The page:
Savings accounts are a necessity in today's economic climate. The younger an individual starts saving, the more comfortable they'll be in their retirement years. However, the common citizen is still feeling the effects of the 2007 economic downturn, wages have remained stagnant.
According to a study from Stephen Rose of the Urban Institute, American workers' wages have increased only 13 percent since 1979. The percentage was adjusted for inflation, as it relates to the consumer price-index. In the meantime, living costs are increasing to unsustainable levels, according to a study from the National Association of Realtors. In a press release, the NAR said incomes have not kept pace with rising rents, and as a result, renters are feeling an economic pressure.
Interestingly, Bloomberg Business noted younger citizens are looking to buy a house because of these trends. Some see buying a home as a smart investment because owning a house also entails building equity. Of course, homeownership first comes with a down payment, which should ideally be no less than 20 percent of the home's price. Add in monthly bills to outstanding financial obligations, and millennials may find it hard to put money aside every month for savings.
On the other hand, taking money from monthly income totals and transferring it to a savings account is exactly what young individuals should do. Savers have a few ways to set aside money: They can either manually transfer the money, or set up an automatic savings plan.
Benefits of automatic savings
In a study commissioned by New York Life Insurance, 64 percent of soon-to-be retirees said an automatic savings plan helped them save in a disciplined manner. The respondents, who were between 50 and 62 years old, said they wished they had started a savings plan earlier, ideally around 26 years of age. The survey also revealed that, on average, pre-retirees started a savings plan when they were approximately 34 years old, and even then, they said financial obligations made it difficult to save.
Setting up an automatic savings plan is effortless and requires little oversight on behalf of the account holder. At most workplaces, employers have a direct deposit system in place. Workers should see if they can delegate a certain percentage to a savings account, according to NerdWallet. For instance, employees can set up a transfer so 10 percent of every paycheck is automatically deposited into the savings account. In a few years, enough money may have been saved for a down payment or other big life expense.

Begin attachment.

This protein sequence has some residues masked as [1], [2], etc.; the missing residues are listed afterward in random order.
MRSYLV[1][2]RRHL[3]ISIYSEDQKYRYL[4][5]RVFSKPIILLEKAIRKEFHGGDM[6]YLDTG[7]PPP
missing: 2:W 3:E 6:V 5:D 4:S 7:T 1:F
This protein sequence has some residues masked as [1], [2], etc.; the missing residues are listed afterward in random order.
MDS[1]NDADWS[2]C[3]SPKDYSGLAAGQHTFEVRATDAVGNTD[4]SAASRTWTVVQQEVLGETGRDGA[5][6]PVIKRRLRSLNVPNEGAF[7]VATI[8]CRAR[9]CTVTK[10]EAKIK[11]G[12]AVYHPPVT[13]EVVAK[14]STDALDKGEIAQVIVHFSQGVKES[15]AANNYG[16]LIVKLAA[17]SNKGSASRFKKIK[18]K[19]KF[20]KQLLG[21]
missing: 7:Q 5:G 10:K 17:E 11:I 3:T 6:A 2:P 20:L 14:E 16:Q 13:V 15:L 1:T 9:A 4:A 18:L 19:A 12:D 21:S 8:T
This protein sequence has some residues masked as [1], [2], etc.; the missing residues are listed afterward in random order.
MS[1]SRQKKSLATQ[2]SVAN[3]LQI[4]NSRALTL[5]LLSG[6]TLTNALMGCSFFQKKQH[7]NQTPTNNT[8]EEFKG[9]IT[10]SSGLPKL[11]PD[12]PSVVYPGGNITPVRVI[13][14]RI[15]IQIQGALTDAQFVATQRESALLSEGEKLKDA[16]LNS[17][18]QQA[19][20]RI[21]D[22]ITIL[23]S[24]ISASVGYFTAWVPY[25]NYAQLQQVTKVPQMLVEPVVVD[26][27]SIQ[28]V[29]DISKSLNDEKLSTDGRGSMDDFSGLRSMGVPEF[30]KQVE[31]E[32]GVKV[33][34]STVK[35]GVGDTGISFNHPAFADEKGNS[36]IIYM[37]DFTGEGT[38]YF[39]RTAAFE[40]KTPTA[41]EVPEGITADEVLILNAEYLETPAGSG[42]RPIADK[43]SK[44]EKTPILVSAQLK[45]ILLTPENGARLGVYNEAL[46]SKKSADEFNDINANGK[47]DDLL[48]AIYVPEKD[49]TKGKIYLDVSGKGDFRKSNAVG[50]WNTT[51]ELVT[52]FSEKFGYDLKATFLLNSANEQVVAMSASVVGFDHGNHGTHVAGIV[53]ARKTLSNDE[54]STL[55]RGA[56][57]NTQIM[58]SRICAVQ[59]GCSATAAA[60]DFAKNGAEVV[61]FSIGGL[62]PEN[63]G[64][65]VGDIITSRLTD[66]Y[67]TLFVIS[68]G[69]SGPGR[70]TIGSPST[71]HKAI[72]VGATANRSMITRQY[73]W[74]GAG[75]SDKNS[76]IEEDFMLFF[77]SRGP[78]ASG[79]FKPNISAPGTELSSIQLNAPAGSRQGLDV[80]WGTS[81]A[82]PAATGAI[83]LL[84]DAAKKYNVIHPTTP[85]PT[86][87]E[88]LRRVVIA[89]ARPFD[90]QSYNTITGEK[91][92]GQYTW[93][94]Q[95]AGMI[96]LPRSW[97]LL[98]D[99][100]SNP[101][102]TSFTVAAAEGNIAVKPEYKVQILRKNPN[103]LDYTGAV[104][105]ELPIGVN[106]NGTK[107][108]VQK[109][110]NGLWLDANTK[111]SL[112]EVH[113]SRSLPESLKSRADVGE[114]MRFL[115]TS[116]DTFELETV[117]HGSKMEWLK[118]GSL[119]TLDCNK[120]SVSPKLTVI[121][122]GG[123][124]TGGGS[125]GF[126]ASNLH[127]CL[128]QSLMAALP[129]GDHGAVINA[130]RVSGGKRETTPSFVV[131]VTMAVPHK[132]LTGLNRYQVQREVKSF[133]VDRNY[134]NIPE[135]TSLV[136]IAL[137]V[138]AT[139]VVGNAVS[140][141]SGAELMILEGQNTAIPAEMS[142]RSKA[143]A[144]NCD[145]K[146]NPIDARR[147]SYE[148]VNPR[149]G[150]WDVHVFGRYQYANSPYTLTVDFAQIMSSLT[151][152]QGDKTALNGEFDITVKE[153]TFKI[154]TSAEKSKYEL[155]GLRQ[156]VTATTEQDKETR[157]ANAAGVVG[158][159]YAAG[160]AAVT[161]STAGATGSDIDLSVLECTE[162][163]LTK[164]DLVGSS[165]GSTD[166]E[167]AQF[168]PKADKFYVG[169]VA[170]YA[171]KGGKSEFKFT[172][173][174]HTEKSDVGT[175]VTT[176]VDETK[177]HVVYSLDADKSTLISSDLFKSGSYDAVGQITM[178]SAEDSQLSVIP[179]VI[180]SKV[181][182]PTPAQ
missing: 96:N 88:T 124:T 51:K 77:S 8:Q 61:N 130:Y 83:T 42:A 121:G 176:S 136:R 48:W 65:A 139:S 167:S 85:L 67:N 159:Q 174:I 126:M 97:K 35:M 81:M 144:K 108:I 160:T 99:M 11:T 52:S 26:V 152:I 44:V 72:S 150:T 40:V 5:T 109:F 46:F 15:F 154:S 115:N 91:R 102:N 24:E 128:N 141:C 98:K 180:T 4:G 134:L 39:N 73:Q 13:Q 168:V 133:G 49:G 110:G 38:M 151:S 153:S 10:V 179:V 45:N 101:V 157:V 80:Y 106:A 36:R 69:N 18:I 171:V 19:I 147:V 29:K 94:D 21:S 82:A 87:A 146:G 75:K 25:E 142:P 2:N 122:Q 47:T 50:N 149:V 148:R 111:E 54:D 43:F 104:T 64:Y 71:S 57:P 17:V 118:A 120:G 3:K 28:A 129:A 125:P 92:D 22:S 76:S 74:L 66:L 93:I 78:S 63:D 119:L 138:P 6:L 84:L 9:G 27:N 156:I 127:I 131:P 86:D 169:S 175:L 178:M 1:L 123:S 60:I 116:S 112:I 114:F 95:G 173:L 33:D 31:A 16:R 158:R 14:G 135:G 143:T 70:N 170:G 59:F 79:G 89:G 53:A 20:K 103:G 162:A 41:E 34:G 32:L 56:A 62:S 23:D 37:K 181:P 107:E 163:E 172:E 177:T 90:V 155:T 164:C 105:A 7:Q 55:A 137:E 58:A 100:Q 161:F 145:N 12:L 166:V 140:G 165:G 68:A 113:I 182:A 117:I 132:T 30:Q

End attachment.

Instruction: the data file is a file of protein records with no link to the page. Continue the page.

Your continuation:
"Soon-to-be retirees said an automatic savings plan helped them save in a disciplined manner."
Transfers can also likely be set up between a checking account and savings account. You'll want to make sure this is possible with your banker, but the idea is still the same. By creating an automatic deposit, you won't second-guess yourself about whether you can set aside money.
How much to deposit
The percentage of what to save every paycheck is up to the individual. You should analyze your current lifestyle and determine a reasonable amount of money you'll need every week. For instance, if you make $500 a week, trying living off $400 and set up an automatic deposit of $100. This hypothetical situation, as highlighted by The Simple Dollar, can result in thousands of dollars in savings even if individuals receive pay raises.
Automatic savings are also beneficial for cutting bad spending habits. By forcing yourself to live off a smaller paycheck, you'll learn how to properly budget and pay for the essentials. In essence, you're forcing short-term sacrifices for more financial freedom when you reach retirement.
Automatic savings plans will provide many benefits later in life. As a recent survey revealed, many pre-retirees wished they had started saving money sooner. With a recurring deposit into a dedicated savings account, individuals can get a head start to ensure a comfortable retirement.
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